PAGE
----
The (Much Improved) HMG Sturmgewehr Prototype at NRA 2016

    At SHOT 2016, Hill & Mac Gunworks unveiled their prototype multi caliber re-imagining of the World War II-era German Sturmgewehr assault rifle. The new semi-automatic rifle, while not an exact replica, captures many of the design elements and the basic aesthetics of the original, making for one of the more interesting intermediate caliber carbine projects of this year.

    However, the rifles HMG brought to the SHOT Show were very early prototypes of the design (the very first ones, in fact), and looked fairly rough as they were completed very quickly to make the late January deadline for the show.

    Now, four months later, Hill & Mac have brought their newest prototypes of their Sturmgewehr to the 2016 NRA Annual Meeting, and they are greatly improved. The stamping flaws, rough rolled edges, unsightly welds, and other imperfections have been substantially improved. In January, I also suggested to Mac that the parkerized finish looked too different from the historical parkerizing of the originals, and that a blued finish (which earlier MP.43 marked guns did have) would look more authentic. Whether at my request or for another reason, HMG did change from a parkerized finish to a fairly nice-looking blue:

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    While all parts on the new prototypes are blued or left in the white, two major components, Hill told me, did not quite take the bluing the same way as the rest did:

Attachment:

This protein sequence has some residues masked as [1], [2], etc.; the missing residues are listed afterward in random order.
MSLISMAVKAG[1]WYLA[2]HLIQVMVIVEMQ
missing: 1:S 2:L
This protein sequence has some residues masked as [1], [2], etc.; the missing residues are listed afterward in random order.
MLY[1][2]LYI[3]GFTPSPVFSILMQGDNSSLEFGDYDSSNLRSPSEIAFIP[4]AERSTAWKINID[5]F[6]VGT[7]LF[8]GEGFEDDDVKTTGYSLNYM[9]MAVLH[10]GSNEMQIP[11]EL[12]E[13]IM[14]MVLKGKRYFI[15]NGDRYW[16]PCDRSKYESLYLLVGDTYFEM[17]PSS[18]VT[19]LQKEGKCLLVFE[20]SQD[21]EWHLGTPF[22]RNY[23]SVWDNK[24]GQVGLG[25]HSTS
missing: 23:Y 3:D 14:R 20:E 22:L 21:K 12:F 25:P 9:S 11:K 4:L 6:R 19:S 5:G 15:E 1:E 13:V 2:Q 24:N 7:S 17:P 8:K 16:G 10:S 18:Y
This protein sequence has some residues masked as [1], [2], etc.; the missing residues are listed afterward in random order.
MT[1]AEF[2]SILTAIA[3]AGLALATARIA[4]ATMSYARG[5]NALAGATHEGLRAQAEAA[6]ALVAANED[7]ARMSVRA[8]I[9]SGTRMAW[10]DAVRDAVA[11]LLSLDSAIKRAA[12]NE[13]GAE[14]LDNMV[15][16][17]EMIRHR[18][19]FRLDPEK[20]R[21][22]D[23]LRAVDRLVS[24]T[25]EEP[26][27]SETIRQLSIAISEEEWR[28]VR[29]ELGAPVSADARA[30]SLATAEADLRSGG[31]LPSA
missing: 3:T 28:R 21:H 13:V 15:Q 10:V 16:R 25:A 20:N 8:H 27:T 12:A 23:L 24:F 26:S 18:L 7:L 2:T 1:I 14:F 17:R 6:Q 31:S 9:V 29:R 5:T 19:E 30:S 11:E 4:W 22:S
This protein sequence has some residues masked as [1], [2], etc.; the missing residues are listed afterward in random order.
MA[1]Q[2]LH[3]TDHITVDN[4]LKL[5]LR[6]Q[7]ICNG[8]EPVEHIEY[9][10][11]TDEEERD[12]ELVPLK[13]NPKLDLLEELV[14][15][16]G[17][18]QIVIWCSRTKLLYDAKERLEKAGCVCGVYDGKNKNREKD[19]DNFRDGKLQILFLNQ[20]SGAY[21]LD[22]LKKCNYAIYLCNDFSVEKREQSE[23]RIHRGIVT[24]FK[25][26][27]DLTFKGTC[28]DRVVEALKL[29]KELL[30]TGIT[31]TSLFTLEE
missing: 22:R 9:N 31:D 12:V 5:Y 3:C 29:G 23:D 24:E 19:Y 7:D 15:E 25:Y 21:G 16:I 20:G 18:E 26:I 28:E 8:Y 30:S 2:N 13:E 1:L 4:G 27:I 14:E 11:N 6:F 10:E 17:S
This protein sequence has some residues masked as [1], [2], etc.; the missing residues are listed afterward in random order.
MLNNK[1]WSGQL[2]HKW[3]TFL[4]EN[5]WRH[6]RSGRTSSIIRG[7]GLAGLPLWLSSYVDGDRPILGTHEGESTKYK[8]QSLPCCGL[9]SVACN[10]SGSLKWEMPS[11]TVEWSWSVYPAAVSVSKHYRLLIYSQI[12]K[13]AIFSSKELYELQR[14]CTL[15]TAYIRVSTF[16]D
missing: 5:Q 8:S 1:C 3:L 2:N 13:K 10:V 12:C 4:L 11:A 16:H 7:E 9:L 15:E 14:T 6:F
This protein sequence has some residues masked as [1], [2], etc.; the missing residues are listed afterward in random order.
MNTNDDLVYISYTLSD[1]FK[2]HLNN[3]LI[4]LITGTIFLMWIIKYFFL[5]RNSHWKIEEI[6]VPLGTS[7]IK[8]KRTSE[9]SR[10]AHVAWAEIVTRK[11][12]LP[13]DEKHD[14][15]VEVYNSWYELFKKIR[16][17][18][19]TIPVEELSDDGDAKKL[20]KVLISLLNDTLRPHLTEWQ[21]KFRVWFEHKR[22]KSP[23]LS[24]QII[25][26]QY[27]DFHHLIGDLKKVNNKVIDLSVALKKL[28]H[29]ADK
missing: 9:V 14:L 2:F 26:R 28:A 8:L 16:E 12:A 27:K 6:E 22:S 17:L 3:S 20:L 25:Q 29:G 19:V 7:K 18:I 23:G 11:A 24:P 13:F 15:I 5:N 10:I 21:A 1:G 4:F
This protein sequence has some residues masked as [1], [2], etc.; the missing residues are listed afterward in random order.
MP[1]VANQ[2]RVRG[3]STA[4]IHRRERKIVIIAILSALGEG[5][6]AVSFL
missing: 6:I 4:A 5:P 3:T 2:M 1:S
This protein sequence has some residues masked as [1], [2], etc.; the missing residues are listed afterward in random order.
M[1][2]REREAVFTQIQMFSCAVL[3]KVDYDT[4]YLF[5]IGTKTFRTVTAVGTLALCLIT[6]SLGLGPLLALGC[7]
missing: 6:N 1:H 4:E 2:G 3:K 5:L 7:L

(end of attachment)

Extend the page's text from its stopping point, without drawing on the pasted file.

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    Although the endcap and gas block do not match the rest of the gun, I still think the new rifle does much, much better at the visual “10 yard” test than the first prototypes did.

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    This weld line is still a little ugly, though.

    The HMG StG project is an interesting one; it seeks to create and exploit a market niche for functional quasi-reproductions of a rifle that is, for most people, unattainable. The HMG is visually less convincing than an airsoft or .22 LR StG reproduction, but functionally far more so. Also, HMG is pushing a very new angle for a production firearm: What might have been…

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    Nathaniel F

    Nathaniel is a history enthusiast and firearms hobbyist whose primary interest lies in military small arms technological developments beginning with the smokeless powder era. He can be reached via email at [email protected]


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